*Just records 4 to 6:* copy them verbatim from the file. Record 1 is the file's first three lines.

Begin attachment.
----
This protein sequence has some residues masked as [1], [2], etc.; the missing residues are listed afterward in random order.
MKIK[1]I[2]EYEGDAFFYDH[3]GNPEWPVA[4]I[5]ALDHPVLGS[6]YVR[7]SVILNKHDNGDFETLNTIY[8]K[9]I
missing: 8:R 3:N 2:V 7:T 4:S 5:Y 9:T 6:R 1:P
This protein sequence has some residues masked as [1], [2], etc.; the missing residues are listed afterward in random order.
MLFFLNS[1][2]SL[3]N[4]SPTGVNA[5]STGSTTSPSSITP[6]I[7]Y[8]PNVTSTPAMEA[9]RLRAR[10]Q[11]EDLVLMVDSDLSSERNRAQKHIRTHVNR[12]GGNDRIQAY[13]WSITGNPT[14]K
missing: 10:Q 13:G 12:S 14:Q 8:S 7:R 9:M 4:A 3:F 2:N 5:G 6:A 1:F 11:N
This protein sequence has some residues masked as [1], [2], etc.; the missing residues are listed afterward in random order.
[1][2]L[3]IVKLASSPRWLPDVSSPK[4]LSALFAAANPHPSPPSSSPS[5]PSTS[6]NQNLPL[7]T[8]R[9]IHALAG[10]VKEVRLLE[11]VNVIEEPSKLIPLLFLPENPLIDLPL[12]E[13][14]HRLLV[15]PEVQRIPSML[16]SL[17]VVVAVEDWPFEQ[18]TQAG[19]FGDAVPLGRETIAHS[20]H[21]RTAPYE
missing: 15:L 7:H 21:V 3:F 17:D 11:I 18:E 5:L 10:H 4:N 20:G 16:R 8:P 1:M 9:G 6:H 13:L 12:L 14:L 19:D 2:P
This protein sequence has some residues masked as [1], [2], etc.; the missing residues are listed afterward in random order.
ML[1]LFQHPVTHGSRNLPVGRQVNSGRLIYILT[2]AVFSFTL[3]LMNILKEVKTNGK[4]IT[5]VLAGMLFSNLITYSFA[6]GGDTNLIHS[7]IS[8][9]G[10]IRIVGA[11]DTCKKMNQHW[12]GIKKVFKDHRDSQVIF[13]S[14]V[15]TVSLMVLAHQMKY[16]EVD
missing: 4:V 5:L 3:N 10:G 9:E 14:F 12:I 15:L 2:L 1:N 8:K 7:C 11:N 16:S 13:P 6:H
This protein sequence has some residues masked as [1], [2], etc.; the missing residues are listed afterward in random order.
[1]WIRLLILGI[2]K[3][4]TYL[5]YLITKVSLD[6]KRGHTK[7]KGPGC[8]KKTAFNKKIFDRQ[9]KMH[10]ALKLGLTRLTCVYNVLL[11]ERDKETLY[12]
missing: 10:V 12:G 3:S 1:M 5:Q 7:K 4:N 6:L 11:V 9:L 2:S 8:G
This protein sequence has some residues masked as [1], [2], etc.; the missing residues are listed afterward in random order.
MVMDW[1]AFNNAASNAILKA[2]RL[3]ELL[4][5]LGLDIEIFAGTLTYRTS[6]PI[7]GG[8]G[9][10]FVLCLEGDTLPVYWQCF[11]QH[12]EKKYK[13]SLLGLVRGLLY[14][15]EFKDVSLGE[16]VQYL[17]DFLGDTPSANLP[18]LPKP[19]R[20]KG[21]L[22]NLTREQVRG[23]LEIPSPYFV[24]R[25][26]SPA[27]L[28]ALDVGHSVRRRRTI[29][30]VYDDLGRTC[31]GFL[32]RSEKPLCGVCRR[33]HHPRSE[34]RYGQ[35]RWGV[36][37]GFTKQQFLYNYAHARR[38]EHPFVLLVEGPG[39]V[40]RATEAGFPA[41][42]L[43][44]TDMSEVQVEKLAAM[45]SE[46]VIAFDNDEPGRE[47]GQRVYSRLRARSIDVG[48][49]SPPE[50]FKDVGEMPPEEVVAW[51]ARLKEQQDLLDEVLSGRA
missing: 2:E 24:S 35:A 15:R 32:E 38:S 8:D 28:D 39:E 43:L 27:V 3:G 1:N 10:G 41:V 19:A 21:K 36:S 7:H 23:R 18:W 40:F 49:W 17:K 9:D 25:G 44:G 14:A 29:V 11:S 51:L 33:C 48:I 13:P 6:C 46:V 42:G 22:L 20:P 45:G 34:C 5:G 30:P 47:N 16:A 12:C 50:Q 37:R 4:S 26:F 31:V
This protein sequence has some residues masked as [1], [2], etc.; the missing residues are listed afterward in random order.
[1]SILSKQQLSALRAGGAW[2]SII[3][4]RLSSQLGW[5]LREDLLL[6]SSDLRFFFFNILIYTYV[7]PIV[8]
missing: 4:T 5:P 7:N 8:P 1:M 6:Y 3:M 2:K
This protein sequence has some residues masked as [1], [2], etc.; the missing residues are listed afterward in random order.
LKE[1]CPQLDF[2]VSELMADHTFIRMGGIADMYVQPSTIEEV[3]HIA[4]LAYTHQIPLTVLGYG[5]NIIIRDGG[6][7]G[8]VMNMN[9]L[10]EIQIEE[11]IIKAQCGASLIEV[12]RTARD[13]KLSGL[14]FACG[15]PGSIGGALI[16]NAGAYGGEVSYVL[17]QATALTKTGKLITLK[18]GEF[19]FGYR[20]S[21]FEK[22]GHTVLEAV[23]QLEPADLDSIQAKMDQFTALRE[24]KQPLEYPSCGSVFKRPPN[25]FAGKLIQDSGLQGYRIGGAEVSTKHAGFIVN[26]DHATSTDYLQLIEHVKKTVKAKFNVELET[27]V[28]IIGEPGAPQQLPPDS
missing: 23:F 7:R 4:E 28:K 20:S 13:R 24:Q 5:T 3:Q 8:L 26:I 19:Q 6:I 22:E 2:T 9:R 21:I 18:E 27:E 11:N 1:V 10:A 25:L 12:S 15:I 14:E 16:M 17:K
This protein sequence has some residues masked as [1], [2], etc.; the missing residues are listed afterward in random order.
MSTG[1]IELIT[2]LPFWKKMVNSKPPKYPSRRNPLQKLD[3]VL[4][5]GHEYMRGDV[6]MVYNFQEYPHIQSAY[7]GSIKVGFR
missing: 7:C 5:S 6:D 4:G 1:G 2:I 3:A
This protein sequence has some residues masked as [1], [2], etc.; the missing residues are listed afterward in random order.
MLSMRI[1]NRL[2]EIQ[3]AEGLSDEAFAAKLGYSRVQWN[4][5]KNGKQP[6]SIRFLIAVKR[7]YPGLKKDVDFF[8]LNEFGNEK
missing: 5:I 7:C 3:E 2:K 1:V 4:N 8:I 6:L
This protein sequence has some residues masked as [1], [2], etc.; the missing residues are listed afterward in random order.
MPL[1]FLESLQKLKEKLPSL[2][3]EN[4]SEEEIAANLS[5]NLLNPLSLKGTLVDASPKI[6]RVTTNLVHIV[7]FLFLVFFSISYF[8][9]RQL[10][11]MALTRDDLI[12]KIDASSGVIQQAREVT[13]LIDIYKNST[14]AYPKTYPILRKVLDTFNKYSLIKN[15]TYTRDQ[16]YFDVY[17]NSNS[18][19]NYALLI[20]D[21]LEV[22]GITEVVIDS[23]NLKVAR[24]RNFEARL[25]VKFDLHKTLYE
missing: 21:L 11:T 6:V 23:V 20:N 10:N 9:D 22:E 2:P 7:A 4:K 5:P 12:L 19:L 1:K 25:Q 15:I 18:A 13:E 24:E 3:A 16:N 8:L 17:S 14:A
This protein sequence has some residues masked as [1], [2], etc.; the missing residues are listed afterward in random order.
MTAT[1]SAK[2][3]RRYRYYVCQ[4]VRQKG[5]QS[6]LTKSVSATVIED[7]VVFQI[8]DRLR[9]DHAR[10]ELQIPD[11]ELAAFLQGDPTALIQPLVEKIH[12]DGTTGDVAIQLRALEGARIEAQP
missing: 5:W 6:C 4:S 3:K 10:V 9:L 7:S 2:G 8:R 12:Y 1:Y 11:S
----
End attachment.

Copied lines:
This protein sequence has some residues masked as [1], [2], etc.; the missing residues are listed afterward in random order.
ML[1]LFQHPVTHGSRNLPVGRQVNSGRLIYILT[2]AVFSFTL[3]LMNILKEVKTNGK[4]IT[5]VLAGMLFSNLITYSFA[6]GGDTNLIHS[7]IS[8][9]G[10]IRIVGA[11]DTCKKMNQHW[12]GIKKVFKDHRDSQVIF[13]S[14]V[15]TVSLMVLAHQMKY[16]EVD
missing: 4:V 5:L 3:N 10:G 9:E 14:F 12:I 15:L 2:L 1:N 8:K 7:C 11:N 16:S 13:P 6:H
This protein sequence has some residues masked as [1], [2], etc.; the missing residues are listed afterward in random order.
[1]WIRLLILGI[2]K[3][4]TYL[5]YLITKVSLD[6]KRGHTK[7]KGPGC[8]KKTAFNKKIFDRQ[9]KMH[10]ALKLGLTRLTCVYNVLL[11]ERDKETLY[12]
missing: 10:V 12:G 3:S 1:M 5:Q 7:K 4:N 6:L 11:V 9:L 2:S 8:G
This protein sequence has some residues masked as [1], [2], etc.; the missing residues are listed afterward in random order.
MVMDW[1]AFNNAASNAILKA[2]RL[3]ELL[4][5]LGLDIEIFAGTLTYRTS[6]PI[7]GG[8]G[9][10]FVLCLEGDTLPVYWQCF[11]QH[12]EKKYK[13]SLLGLVRGLLY[14][15]EFKDVSLGE[16]VQYL[17]DFLGDTPSANLP[18]LPKP[19]R[20]KG[21]L[22]NLTREQVRG[23]LEIPSPYFV[24]R[25][26]SPA[27]L[28]ALDVGHSVRRRRTI[29][30]VYDDLGRTC[31]GFL[32]RSEKPLCGVCRR[33]HHPRSE[34]RYGQ[35]RWGV[36][37]GFTKQQFLYNYAHARR[38]EHPFVLLVEGPG[39]V[40]RATEAGFPA[41][42]L[43][44]TDMSEVQVEKLAAM[45]SE[46]VIAFDNDEPGRE[47]GQRVYSRLRARSIDVG[48][49]SPPE[50]FKDVGEMPPEEVVAW[51]ARLKEQQDLLDEVLSGRA
missing: 2:E 24:S 35:A 15:R 32:E 38:S 8:D 28:D 39:E 43:L 27:V 3:G 1:N 10:G 41:V 19:A 21:K 36:S 7:H 23:R 18:W 40:F 49:W 17:K 9:D 25:G 44:G 14:A 29:V 11:S 51:L 33:C 48:I 13:P 6:C 46:V 42:G 22:L 20:P 45:G 34:C 5:G 30:P 47:N 16:A 12:C 50:Q 37:R 4:S 26:F 31:V